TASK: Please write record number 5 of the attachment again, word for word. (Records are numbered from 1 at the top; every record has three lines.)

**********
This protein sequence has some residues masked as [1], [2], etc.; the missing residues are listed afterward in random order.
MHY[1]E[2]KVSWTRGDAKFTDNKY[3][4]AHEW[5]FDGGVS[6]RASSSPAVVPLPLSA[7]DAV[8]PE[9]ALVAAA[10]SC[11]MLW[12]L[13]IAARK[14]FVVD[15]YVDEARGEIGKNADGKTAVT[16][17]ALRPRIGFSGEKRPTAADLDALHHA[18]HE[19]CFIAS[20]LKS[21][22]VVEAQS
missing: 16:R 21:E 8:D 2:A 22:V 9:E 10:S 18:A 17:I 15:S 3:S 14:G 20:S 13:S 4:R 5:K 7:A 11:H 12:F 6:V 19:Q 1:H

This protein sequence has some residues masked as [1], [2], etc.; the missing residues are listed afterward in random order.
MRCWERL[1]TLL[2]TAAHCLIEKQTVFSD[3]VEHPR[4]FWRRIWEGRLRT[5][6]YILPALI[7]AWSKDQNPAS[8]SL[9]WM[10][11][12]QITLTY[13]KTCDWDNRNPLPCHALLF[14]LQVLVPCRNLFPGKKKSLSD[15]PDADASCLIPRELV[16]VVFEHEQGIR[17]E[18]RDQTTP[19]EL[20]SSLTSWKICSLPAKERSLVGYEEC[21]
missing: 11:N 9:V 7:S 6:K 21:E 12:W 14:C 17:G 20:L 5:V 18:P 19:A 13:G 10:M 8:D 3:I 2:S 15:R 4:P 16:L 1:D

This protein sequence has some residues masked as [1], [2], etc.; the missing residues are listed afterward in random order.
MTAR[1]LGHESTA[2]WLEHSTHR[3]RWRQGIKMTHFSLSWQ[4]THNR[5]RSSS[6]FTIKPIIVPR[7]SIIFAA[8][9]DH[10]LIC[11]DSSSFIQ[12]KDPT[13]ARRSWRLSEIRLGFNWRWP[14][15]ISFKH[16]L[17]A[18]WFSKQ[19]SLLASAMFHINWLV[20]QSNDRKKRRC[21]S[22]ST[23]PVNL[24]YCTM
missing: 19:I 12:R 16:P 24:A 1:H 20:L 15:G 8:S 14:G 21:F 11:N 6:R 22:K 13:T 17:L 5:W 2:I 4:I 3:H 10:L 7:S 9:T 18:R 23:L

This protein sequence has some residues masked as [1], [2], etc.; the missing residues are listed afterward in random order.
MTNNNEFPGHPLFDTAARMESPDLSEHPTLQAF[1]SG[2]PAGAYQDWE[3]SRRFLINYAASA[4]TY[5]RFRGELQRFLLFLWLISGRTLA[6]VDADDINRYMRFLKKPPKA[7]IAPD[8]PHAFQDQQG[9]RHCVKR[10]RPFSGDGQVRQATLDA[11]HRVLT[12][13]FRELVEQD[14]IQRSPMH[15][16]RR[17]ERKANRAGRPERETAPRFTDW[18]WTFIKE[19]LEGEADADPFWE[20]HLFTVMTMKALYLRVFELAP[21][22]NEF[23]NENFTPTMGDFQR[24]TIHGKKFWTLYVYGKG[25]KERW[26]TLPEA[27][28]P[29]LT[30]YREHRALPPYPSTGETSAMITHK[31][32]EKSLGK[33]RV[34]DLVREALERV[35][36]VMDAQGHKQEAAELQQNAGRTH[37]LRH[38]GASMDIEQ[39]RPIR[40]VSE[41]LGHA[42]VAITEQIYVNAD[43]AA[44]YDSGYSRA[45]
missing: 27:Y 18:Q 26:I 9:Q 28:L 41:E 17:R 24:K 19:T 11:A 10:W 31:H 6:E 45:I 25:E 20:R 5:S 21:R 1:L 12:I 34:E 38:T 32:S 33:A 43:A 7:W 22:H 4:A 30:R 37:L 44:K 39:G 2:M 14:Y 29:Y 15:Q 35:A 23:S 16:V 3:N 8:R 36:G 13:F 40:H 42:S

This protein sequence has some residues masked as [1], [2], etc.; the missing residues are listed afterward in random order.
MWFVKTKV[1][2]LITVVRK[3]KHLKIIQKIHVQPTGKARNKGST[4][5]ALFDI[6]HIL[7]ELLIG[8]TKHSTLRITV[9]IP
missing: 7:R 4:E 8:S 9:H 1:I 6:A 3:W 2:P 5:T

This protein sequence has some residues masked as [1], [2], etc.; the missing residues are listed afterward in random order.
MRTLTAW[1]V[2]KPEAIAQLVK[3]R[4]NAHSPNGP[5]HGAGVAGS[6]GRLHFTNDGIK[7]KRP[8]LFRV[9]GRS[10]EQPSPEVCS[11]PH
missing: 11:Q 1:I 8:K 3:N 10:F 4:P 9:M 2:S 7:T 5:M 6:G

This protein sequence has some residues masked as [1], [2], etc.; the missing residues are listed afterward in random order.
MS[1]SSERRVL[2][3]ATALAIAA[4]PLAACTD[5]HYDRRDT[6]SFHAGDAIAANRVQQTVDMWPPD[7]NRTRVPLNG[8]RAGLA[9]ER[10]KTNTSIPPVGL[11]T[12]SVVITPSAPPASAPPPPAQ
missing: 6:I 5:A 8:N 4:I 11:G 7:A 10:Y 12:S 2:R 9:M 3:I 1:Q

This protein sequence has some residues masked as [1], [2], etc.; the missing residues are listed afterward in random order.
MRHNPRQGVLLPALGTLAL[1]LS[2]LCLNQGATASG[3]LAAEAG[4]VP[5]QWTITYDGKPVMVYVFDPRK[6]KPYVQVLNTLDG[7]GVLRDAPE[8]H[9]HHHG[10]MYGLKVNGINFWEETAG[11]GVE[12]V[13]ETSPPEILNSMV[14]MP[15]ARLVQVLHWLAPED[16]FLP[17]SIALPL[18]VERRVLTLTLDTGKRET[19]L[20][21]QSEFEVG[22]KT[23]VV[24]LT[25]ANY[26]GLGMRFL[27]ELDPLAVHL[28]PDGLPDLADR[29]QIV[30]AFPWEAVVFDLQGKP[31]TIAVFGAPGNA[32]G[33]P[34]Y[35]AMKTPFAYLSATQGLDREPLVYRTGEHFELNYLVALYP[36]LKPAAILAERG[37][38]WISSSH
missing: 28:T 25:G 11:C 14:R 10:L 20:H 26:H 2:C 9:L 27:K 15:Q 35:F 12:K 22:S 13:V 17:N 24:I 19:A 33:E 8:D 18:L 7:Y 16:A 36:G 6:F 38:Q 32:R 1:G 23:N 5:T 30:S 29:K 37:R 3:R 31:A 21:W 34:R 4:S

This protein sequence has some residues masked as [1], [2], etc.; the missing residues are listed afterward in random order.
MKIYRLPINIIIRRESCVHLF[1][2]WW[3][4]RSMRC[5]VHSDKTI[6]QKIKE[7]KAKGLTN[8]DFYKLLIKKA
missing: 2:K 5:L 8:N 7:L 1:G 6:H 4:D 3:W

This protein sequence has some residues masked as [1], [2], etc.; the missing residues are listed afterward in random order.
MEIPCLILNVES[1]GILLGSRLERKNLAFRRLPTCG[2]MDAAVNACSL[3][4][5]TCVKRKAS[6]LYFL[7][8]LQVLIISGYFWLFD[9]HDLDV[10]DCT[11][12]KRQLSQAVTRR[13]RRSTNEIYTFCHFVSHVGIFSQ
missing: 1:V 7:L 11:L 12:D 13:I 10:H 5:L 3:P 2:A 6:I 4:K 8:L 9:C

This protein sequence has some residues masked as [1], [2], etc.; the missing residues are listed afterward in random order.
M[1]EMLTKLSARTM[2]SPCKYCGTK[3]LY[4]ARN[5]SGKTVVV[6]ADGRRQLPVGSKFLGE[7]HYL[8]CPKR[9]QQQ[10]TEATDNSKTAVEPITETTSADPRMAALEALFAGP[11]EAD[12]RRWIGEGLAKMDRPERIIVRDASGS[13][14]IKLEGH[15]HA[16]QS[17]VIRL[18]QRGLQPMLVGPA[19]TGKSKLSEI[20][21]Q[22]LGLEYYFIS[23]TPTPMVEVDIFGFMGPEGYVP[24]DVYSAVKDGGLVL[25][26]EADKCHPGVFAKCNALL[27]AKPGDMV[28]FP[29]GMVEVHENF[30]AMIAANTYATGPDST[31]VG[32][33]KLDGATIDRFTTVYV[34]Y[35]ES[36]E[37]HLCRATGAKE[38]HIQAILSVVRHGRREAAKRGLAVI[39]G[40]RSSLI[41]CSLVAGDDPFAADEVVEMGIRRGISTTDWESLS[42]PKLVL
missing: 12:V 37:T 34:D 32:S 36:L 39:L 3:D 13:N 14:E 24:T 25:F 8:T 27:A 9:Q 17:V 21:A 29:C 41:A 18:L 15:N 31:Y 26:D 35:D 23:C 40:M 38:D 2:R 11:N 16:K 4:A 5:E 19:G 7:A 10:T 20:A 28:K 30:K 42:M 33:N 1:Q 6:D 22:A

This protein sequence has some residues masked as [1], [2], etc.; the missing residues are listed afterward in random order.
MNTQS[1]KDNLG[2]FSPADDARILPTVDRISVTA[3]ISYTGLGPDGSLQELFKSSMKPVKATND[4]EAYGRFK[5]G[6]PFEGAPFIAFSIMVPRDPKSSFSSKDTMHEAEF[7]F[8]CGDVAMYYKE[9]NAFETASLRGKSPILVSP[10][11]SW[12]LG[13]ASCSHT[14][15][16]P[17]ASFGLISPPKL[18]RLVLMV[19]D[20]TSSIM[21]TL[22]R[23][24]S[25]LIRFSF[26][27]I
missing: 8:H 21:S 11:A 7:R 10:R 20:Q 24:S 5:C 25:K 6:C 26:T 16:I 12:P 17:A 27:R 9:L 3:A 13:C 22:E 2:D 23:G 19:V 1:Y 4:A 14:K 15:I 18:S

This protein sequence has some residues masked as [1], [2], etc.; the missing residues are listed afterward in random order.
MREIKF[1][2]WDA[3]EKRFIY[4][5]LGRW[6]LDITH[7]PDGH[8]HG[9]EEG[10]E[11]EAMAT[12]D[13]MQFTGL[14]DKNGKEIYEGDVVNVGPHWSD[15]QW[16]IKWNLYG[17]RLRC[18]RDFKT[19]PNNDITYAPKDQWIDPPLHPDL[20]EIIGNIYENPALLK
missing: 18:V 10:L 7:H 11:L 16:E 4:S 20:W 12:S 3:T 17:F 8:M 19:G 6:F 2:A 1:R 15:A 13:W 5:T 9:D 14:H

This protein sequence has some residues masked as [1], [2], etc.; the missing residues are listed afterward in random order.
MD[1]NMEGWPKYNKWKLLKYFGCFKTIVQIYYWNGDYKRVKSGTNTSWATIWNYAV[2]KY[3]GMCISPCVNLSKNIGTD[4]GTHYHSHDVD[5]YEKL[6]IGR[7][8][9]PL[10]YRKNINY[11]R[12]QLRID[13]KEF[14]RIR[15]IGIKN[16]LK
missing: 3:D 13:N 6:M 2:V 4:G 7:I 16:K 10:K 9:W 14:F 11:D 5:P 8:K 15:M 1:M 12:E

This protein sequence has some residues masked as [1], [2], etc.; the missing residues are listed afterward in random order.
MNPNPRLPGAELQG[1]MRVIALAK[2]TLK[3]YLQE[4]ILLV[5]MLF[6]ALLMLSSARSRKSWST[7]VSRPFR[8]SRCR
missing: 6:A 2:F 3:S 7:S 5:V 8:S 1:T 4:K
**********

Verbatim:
This protein sequence has some residues masked as [1], [2], etc.; the missing residues are listed afterward in random order.
MWFVKTKV[1][2]LITVVRK[3]KHLKIIQKIHVQPTGKARNKGST[4][5]ALFDI[6]HIL[7]ELLIG[8]TKHSTLRITV[9]IP
missing: 7:R 4:E 8:S 9:H 1:I 6:A 3:W 2:P 5:T